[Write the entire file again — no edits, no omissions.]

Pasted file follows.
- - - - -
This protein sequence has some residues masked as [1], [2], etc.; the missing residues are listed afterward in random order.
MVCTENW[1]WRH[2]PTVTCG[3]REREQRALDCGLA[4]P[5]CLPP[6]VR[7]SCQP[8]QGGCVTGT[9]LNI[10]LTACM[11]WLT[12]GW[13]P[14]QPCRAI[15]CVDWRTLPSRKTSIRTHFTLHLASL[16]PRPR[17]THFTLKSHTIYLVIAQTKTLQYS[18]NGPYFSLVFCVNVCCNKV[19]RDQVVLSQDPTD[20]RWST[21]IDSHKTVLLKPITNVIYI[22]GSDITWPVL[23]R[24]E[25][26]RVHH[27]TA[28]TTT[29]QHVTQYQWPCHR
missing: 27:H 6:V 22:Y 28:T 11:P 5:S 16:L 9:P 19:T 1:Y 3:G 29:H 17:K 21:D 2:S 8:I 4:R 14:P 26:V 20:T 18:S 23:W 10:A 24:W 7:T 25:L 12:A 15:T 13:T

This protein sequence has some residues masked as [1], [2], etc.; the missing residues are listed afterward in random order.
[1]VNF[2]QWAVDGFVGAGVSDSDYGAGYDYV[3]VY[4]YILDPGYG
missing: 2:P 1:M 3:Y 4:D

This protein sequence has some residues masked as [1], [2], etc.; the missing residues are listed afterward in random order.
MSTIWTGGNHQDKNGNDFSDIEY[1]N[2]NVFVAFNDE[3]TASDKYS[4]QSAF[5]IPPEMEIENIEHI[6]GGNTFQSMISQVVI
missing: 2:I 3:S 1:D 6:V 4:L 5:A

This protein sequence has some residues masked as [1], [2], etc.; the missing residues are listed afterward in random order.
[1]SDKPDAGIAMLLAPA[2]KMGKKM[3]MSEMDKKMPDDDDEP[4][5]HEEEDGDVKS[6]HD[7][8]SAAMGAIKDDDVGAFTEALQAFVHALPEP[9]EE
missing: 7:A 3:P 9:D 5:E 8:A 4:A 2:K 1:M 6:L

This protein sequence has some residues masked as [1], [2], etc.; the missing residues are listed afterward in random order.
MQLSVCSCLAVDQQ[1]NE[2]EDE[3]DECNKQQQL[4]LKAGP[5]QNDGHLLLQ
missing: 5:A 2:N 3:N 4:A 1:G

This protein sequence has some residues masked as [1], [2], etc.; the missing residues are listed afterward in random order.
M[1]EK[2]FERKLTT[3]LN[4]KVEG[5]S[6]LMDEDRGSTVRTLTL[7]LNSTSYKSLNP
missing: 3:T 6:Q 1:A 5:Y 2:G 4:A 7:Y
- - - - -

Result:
This protein sequence has some residues masked as [1], [2], etc.; the missing residues are listed afterward in random order.
MVCTENW[1]WRH[2]PTVTCG[3]REREQRALDCGLA[4]P[5]CLPP[6]VR[7]SCQP[8]QGGCVTGT[9]LNI[10]LTACM[11]WLT[12]GW[13]P[14]QPCRAI[15]CVDWRTLPSRKTSIRTHFTLHLASL[16]PRPR[17]THFTLKSHTIYLVIAQTKTLQYS[18]NGPYFSLVFCVNVCCNKV[19]RDQVVLSQDPTD[20]RWST[21]IDSHKTVLLKPITNVIYI[22]GSDITWPVL[23]R[24]E[25][26]RVHH[27]TA[28]TTT[29]QHVTQYQWPCHR
missing: 27:H 6:V 22:Y 28:T 11:P 5:S 16:L 9:P 19:T 1:Y 3:G 29:H 17:K 21:D 2:S 8:I 4:R 14:P 26:V 20:T 18:S 23:W 10:A 24:W 7:T 25:L 12:A 15:T 13:T

This protein sequence has some residues masked as [1], [2], etc.; the missing residues are listed afterward in random order.
[1]VNF[2]QWAVDGFVGAGVSDSDYGAGYDYV[3]VY[4]YILDPGYG
missing: 2:P 1:M 3:Y 4:D

This protein sequence has some residues masked as [1], [2], etc.; the missing residues are listed afterward in random order.
MSTIWTGGNHQDKNGNDFSDIEY[1]N[2]NVFVAFNDE[3]TASDKYS[4]QSAF[5]IPPEMEIENIEHI[6]GGNTFQSMISQVVI
missing: 2:I 3:S 1:D 6:V 4:L 5:A

This protein sequence has some residues masked as [1], [2], etc.; the missing residues are listed afterward in random order.
[1]SDKPDAGIAMLLAPA[2]KMGKKM[3]MSEMDKKMPDDDDEP[4][5]HEEEDGDVKS[6]HD[7][8]SAAMGAIKDDDVGAFTEALQAFVHALPEP[9]EE
missing: 7:A 3:P 9:D 5:E 8:A 4:A 2:K 1:M 6:L

This protein sequence has some residues masked as [1], [2], etc.; the missing residues are listed afterward in random order.
MQLSVCSCLAVDQQ[1]NE[2]EDE[3]DECNKQQQL[4]LKAGP[5]QNDGHLLLQ
missing: 5:A 2:N 3:N 4:A 1:G

This protein sequence has some residues masked as [1], [2], etc.; the missing residues are listed afterward in random order.
M[1]EK[2]FERKLTT[3]LN[4]KVEG[5]S[6]LMDEDRGSTVRTLTL[7]LNSTSYKSLNP
missing: 3:T 6:Q 1:A 5:Y 2:G 4:A 7:Y